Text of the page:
How in the World is DOT Going to Install 10,000 Bike Racks in Two Years?
They just let people promise anything these days.
Mayor de Blasio and new Department of Transportation Commissioner Hank Gutman said on Wednesday that DOT would install 10,000 bike racks by the end of 2022 — which, if achieved, would be 3,500 bike racks per year above the annual goal of 1,500 bike racks that DOT hasn’t been able to consistently reach in the de Blasio years.
In the last fiscal year (July 1, 2019 to June 30, 2020), the city installed just 647 bike racks. Even accounting for the pandemic, the shortfall was on trend for the DOT; the DOT has been able to reach the 1,500 rack goal just three times in the de Blasio years:
- Fiscal year 2015: 2,408 bike racks
- FY2017: 2,018
- FY2019: 1,642
Those numbers are far lower than the 3,541 bike racks DOT installed in FY2013 and the 3,656 bike racks installed in FY 2014 (see chart in the tweet below).
We track #bikenyc rack installations via the Mayor’s Management Report, just released for fiscal 2020. We expected installations to drop (FY is July-June). Let’s hope this is the all time trough year.@NYC_DOT’s stated install target is 1,500/year, which is much, much too low pic.twitter.com/nL5QekMHqh
— Bike New York (@bikenewyork) September 18, 2020
As advocates have previously pointed out, even the target of 1,500 bike racks per year leaves New York woefully short on bike parking spaces, creating just 17.8 bike racks per 100,000 people. Second-rate backwater cities like “San Francisco” and “Seattle” manage to create hundreds of bike racks for their smaller populations.
Even as the city has installed more protected bike lane miles every year, it hasn’t paired that with any kind of ramped up bike parking effort. The city has failed to build secure bike parking of its own and failed to work with privately run secure bike parking companies as well. The result means that there’s only one bike parking spot for every 116 bikes in the city, according to a report from Transportation Alternatives.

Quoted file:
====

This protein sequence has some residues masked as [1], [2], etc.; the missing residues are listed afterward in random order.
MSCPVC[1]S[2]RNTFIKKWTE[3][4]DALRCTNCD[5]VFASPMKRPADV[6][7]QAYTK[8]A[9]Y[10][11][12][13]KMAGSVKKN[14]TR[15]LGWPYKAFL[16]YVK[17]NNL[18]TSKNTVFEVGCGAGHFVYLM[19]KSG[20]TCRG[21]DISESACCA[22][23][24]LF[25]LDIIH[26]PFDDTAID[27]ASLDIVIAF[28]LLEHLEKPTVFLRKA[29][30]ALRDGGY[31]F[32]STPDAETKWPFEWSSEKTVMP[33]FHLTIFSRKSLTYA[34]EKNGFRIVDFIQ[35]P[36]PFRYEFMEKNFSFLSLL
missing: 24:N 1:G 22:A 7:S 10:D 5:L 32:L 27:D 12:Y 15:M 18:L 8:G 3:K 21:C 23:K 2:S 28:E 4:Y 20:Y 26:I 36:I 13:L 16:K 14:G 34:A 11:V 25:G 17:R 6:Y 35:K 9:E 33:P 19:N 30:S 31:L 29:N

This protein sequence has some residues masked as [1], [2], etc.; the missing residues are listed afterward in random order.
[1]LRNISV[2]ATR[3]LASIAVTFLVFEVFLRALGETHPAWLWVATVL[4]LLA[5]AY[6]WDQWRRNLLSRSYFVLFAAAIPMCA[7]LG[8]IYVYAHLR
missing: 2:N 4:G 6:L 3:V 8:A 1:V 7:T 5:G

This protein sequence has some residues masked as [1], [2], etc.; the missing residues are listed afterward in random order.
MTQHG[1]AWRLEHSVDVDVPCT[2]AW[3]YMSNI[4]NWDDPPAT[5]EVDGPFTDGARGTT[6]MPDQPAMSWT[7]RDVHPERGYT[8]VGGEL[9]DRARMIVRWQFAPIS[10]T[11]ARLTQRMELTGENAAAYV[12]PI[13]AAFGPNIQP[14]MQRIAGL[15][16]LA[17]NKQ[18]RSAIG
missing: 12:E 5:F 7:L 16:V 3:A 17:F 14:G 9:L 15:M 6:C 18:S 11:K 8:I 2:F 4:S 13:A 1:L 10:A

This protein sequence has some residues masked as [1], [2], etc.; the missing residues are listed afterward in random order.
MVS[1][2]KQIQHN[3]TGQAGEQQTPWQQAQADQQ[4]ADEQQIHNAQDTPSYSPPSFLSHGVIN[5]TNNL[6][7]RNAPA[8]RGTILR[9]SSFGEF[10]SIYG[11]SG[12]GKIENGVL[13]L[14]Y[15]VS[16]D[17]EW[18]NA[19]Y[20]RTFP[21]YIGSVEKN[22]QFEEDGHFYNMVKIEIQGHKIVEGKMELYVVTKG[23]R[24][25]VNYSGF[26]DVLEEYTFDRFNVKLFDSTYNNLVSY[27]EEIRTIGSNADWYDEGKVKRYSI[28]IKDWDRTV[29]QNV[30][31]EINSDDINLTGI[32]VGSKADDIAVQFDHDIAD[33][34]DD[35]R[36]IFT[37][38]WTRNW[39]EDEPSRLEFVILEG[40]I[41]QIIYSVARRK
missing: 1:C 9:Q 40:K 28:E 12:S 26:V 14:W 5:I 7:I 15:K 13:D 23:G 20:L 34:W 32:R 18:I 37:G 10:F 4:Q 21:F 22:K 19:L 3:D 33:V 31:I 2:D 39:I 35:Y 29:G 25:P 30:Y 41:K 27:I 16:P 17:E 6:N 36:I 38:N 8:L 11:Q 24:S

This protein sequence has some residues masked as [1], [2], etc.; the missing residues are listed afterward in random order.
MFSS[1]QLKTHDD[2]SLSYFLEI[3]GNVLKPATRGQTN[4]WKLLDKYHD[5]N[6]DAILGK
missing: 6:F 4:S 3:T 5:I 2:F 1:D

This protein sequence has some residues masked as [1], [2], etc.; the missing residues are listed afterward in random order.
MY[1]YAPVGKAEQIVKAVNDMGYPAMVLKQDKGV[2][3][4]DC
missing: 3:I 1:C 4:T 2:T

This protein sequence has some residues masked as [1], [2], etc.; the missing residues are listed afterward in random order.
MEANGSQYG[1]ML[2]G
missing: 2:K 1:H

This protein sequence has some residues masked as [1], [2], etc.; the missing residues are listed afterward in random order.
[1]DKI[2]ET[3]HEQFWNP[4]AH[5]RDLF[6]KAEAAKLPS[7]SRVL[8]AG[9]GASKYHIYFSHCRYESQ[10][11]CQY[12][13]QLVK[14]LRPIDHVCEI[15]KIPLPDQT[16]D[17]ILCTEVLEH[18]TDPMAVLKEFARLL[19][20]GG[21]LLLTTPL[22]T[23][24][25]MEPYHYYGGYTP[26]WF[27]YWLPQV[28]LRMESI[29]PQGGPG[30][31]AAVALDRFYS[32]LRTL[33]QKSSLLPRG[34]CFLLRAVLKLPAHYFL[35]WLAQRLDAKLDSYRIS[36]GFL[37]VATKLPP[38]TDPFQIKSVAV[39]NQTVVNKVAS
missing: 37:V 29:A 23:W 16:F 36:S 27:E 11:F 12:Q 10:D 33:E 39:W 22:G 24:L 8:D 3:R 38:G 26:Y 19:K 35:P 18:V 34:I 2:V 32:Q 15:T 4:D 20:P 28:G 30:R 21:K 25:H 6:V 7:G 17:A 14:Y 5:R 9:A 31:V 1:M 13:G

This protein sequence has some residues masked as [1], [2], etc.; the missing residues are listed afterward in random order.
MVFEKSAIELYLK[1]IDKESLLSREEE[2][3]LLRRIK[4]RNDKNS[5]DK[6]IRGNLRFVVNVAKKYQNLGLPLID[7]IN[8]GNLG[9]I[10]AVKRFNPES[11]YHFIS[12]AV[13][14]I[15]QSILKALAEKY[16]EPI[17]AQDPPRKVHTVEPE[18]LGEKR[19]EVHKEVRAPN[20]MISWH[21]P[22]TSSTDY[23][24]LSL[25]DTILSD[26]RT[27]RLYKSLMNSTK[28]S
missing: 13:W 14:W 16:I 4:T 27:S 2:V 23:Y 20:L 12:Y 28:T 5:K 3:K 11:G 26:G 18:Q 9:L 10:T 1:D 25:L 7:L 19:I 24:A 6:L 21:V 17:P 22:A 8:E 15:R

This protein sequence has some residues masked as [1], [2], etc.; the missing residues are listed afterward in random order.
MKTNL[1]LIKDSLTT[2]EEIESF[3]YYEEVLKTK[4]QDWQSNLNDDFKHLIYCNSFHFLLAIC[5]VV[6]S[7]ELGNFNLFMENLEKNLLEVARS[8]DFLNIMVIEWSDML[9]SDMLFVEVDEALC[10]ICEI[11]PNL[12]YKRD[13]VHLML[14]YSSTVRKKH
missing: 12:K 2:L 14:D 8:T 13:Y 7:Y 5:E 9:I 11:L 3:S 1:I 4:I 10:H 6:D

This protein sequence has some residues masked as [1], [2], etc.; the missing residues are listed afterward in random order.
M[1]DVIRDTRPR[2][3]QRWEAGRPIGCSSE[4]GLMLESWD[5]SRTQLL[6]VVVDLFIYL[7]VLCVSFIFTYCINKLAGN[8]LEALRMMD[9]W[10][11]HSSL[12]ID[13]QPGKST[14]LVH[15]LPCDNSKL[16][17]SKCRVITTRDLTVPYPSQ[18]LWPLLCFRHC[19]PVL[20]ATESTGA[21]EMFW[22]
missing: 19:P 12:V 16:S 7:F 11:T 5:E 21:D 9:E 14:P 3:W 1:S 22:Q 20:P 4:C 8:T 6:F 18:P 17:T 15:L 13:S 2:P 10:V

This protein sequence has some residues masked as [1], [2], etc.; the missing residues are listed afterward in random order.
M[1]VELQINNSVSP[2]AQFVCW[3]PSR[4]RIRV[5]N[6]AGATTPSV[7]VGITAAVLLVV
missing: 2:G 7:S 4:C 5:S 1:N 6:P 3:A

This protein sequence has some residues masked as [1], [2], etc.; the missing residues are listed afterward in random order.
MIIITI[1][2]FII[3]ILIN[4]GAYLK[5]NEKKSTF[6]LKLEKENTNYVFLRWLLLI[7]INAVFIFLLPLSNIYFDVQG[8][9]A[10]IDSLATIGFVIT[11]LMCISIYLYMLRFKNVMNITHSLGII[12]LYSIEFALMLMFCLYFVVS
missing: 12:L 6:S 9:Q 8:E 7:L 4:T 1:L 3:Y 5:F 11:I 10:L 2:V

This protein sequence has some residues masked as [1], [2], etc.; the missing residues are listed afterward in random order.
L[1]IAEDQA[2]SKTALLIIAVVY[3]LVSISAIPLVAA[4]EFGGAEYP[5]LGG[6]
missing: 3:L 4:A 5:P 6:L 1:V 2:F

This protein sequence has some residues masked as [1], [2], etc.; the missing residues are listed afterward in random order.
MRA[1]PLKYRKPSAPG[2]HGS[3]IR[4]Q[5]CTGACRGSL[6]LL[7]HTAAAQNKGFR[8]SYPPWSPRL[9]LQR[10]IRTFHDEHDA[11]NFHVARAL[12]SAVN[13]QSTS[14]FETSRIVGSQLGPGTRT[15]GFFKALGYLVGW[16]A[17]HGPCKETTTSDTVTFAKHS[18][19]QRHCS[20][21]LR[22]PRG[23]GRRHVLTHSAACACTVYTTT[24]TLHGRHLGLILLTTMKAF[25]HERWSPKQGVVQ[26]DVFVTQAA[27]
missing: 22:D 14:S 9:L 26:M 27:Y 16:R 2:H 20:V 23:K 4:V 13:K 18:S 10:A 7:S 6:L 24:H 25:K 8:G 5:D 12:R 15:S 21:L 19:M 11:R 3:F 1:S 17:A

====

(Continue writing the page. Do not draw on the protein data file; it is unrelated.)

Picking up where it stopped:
Outside of the frequently missed bike rack target, the new DOT commish is going to have to figure out how to speed up the bike corral program. That effort, which is supposed to replace a street space that can fit one car with multiple bike racks, began in 2011. But there are still only 66 bike corrals in the entire city, because the program relies on outside maintenance partners. Each corral also requires a community board to get involved, which the recent installation of a bike corral outside a Whole Foods showed, can sometimes result in hysterical reactions like, “This will kill a child.”
Despite the questions around how the city will install 233 percent more bike racks than it has previously promised, City Hall spokesman Mitch Schwartz promised that the administration would “play offense” instead of commit offenses against city cyclists, and specifically touted the bike parking installed outside Elmhurst Hospital in Queens and Maimonides Hospital in Brooklyn.
Advocates greeted the promise with enthusiasm, albeit tempered by reality.
“This sets a new bar, and it’s really badly needed,” said Bike New York Advocacy Director Jon Orcutt. “Hopefully this is simple and straightforward: the numbers will go up because someone is going to work on it.”
Orcutt predicted that the agency will deliver on its promise, especially given the years of bruising coverage of the DOT’s failures.
“Somebody has to care about this, and we hadn’t been beating them up on it for the last three years, no one would have,” he said.
Still, there’s work to do to ensure that the parking gets placed fairly. Gutman told the public he was seeking their input when it came to where the bike racks would go, but Transportation Alternatives organizer Erwin Figueroa pointed out that the outreach for the racks must go beyond just sending people to the city’s bike parking website, which is entirely in English.
There needs to be direct outreach done, in the community's native languages, to delivery workers, community centers, places of worship, and other community institutions to ensure racks are distributed equitably.
— Erwin Figueroa (@TransitErwin) February 3, 2021
A map of the CityRack locations shows that the city will have to focus outside of Manhattan if it wants to be more fair, as gaps start to show the further away things get from the big island (see maps below). In addition, a list of the city’s bike corrals shows that the vast majority of the lockup spots are in Brooklyn and Manhattan. Seven corrals are in Queens, and only one each exists in the Bronx and Staten Island, respectively.